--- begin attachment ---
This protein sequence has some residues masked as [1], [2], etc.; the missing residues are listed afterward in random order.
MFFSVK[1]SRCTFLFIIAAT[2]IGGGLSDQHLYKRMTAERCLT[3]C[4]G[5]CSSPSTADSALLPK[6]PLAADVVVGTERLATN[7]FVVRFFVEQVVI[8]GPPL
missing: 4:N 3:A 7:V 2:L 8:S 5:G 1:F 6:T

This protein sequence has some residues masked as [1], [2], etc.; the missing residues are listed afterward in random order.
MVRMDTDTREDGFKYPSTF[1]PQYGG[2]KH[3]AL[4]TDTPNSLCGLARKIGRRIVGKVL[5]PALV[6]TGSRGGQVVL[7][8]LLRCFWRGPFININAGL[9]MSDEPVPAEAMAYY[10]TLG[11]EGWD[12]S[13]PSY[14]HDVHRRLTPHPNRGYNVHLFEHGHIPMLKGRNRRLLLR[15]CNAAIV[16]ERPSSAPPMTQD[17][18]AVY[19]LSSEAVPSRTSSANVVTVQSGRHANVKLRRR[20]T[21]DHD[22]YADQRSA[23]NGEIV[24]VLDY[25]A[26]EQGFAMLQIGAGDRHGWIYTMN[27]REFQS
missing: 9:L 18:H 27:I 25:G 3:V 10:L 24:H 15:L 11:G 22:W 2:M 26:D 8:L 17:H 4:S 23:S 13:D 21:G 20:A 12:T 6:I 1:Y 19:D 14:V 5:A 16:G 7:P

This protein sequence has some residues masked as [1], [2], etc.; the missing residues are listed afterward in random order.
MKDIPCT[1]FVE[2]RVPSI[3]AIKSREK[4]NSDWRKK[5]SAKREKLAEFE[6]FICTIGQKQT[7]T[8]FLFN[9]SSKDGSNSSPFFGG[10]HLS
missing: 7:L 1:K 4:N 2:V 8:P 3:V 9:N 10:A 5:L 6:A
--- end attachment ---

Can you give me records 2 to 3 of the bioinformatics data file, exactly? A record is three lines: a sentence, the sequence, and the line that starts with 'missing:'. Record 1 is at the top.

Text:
This protein sequence has some residues masked as [1], [2], etc.; the missing residues are listed afterward in random order.
MVRMDTDTREDGFKYPSTF[1]PQYGG[2]KH[3]AL[4]TDTPNSLCGLARKIGRRIVGKVL[5]PALV[6]TGSRGGQVVL[7][8]LLRCFWRGPFININAGL[9]MSDEPVPAEAMAYY[10]TLG[11]EGWD[12]S[13]PSY[14]HDVHRRLTPHPNRGYNVHLFEHGHIPMLKGRNRRLLLR[15]CNAAIV[16]ERPSSAPPMTQD[17][18]AVY[19]LSSEAVPSRTSSANVVTVQSGRHANVKLRRR[20]T[21]DHD[22]YADQRSA[23]NGEIV[24]VLDY[25]A[26]EQGFAMLQIGAGDRHGWIYTMN[27]REFQS
missing: 9:L 18:H 27:I 25:G 3:V 10:L 24:H 15:L 11:G 22:W 2:M 26:D 8:L 17:H 4:S 23:S 13:D 21:G 20:A 12:T 6:I 1:Y 19:D 14:V 5:A 16:G 7:P

This protein sequence has some residues masked as [1], [2], etc.; the missing residues are listed afterward in random order.
MKDIPCT[1]FVE[2]RVPSI[3]AIKSREK[4]NSDWRKK[5]SAKREKLAEFE[6]FICTIGQKQT[7]T[8]FLFN[9]SSKDGSNSSPFFGG[10]HLS
missing: 7:L 1:K 4:N 2:V 8:P 3:V 9:N 10:A 5:L 6:A